[00:03:40] Well, thank you for the question. It’s one of my favorite stories. I started out as a lawyer because I had traveled all over the world with my family and I wanted to make peace. I thought, Well, law, if you knew the law, the international law, a law between countries, you could help people be a diplomat and and really help make peace. And so I worked for a big law firm in Philadelphia, and I realized that it wasn’t just about being a diplomat, it was about. Controlling corporations and getting them to do the right thing for the people. And meanwhile, I had gotten married and I realized there wasn’t time. Being a lawyer to be the mom and the wife I wanted to be, especially in those days with a big law firm and one of the first women ever hired there. And so so we decided to buy an old farmhouse in upstate New York to start our family, and we rebuilt it ourselves and had the children born up there. And people started asking me why our children were so easy and so good, and I’m like, Well, we thought a lot about this before we had our kids, and we’re just following what we think is a natural program. And so I started giving lectures on it and decided to write a book about it, and I got on a lot of TV shows with my first book. You can postpone anything but love. So that led to counseling and lecturing and TV appearances and all of that. And I never looked back. I just loved helping people find the inner parent, really. We know so much. And for advice shopping all the time, your mom can say one thing your grandma, your aunt, your neighbor or the doctor, the priest. It gets very confusing and you have to look inside. And I really believe in following the the basic human pattern that parenting has worked for a couple of million years. So let’s let’s get to it.
[00:06:03] That’s true. Yeah, our ancestors way back did not have books on, you know, they didn’t have my mother, my child, which I did have. I think that was the name of it, wasn’t it, that book that you get at baby showers that’s supposed to help you help you raise your child? Yeah. So it’s obviously we we’ve survived this long, so people managed to to parent without having all of that. But I want to go back to because I was intrigued by the name of your book that you can’t. You can postpone every everything or anything but love. Explain that a little bit, because that’s intriguing.
[00:06:42] Yes, you can postpone anything but love. I was practicing law in Philadelphia. Well, we ran out of money in our house in upstate New York, so we came back to Philadelphia. We both got legal jobs again. And I was finishing up a job I was doing on a federal grant in air pollution control law and I was driving home. I thought, you know, my kids are three and one and I can postpone my career. I want to spend the time with my kids. So I was thinking about a parenting book, and all of a sudden you can postpone anything but love. You have to love your children today and yesterday and tomorrow. You can’t postpone love. Love is a thing you do in the moment. So I thought, that’s the name of my book. And so I just wrote out all the natural things you can count on that kids want to please you. They do respond. They notice everything. Some of these principles and and I called it, you can postpone anything but love. And many, many times people have told me, Well, that doesn’t that apply to everything? And I’m like, Yes, yes, you got to love your husband today. You got to love nature today. You got to love your spiritual source today. So thank you for asking. I it’s still my favorite title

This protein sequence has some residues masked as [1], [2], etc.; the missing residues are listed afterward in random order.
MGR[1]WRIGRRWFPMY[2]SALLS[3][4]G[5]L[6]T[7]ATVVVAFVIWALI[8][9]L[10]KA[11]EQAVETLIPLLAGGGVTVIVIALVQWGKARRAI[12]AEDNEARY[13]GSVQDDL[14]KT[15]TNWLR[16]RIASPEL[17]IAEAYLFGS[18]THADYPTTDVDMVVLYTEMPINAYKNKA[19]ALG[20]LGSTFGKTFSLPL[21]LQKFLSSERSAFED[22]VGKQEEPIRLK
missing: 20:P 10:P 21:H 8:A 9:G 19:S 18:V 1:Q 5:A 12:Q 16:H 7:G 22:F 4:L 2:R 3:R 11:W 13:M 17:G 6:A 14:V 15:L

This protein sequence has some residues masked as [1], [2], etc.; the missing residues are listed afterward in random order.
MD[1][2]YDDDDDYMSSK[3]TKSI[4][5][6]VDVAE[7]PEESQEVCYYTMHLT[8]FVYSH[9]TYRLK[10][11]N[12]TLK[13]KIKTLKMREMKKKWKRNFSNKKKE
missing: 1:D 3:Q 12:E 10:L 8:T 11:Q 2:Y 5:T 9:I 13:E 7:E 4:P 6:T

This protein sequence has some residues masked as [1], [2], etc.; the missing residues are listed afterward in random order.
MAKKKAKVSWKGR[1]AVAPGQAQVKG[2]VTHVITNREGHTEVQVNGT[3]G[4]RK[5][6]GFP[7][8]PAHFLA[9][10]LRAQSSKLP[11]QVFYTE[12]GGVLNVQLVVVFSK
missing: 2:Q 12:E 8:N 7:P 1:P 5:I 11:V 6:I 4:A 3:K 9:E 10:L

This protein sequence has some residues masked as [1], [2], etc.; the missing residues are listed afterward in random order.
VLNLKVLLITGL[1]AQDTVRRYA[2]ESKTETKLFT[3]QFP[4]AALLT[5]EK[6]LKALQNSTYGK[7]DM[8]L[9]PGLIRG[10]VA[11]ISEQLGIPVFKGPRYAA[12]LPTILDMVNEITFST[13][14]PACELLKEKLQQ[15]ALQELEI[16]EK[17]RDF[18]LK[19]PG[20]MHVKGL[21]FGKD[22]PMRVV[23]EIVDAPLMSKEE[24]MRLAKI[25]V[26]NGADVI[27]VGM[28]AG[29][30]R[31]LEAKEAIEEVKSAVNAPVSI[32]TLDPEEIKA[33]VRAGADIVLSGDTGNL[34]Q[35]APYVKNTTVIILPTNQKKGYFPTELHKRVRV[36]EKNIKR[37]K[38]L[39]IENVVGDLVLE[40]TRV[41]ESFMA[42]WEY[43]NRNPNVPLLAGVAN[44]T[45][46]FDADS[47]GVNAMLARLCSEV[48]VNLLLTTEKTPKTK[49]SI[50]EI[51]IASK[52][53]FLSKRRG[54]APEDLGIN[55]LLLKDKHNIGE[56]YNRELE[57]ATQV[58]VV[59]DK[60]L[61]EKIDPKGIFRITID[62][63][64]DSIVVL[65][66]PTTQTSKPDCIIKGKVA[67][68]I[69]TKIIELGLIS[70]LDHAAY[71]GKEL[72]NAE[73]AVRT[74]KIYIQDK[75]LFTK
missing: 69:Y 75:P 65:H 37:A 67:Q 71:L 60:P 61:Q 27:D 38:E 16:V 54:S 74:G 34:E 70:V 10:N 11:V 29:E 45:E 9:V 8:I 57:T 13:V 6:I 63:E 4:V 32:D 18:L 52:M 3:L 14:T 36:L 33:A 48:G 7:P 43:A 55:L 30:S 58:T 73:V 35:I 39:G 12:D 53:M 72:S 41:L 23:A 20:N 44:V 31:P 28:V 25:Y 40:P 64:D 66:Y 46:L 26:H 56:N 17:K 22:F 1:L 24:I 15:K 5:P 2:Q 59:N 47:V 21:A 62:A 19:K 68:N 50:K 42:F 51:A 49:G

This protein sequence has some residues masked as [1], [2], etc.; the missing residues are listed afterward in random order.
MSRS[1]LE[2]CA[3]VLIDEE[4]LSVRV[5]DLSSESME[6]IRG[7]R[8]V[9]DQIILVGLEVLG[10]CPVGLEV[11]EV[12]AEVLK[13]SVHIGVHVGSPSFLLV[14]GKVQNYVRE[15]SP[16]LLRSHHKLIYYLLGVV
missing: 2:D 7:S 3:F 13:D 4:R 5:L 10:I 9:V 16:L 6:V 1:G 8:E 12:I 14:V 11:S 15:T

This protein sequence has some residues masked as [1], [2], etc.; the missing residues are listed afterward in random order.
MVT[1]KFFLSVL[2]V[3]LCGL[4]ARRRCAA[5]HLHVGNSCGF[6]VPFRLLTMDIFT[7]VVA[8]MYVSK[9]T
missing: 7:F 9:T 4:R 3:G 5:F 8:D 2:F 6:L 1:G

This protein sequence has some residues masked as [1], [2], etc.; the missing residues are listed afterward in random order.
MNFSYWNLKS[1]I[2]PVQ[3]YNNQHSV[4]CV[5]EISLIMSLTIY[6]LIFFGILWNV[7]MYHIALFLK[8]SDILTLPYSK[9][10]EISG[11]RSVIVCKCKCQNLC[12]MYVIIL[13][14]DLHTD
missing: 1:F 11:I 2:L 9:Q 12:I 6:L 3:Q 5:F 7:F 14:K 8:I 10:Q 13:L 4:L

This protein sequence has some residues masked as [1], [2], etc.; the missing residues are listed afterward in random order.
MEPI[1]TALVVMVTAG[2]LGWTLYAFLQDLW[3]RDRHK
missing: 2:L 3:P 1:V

[00:08:07] Of all time. Yeah, I really. I love it as well. And and I would say also, you also have to love yourself too, right?
[00:08:16] Absolutely. Every day, yes. More often than that, yes.
[00:08:21] Now I know that you are an advocate for what you call actually spiritual parenting, which I think were even kind of hinting about here already in our discussion. So what what actually does that mean for parents? You know, nowadays, especially it’s it’s been a crazy year and a half without the pandemic and disruptions to every once nor normal schedules and things like that. So. Tell me a little bit about, you know, what do you mean by spiritual parenting? And then and then how does that how how do how does that affect people or how can parents? Sure. Yes, that there we go. That’s what I’m trying to say.
[00:09:03] Yeah, the the basic idea is, like I said, going back to the natural pattern of parent child and believing that that. Works, so it’s it’s about having faith in humanity and knowing that there’s a greater force than just you molding your child, your child comes as a fully formed person. They’re just less they’re smaller and less experienced, but they already have a personality. They have drives, they have a willingness to to be parented because otherwise, in a million years ago, you would have died if you got your parents angry at you. You know, if you got abandoned to be the end, it wouldn’t be a nation that would pick you up and take care of you. So, so it’s it’s I mean, if you’re religious, it’s great. I found in my counseling practice that people who knew that the child already had a soul or whatever you want to call it, and they weren’t starting with a wax. They did better at adjusting to being a really successful parent. People who just thought that we were just, you know, each of us is going to mold our child. And it’s all up to us. They didn’t trust the child I found. So it’s it’s belief, faith and trust all in the package. So you can when you when I discovered when I had my own child, he knew what he wanted. You know, he let me know if he was wet or cold or hungry or tired. He let me know I’m like, OK, he knows how to tell me what he needs. I don’t have to invent it. So it’s the spiritual side for me is very general of just believing that this is going to work and having the confidence to know that even if you’re a first time parent, it’s going to work. If you trust yourself and trust your child and stay in constant communication, that makes sense.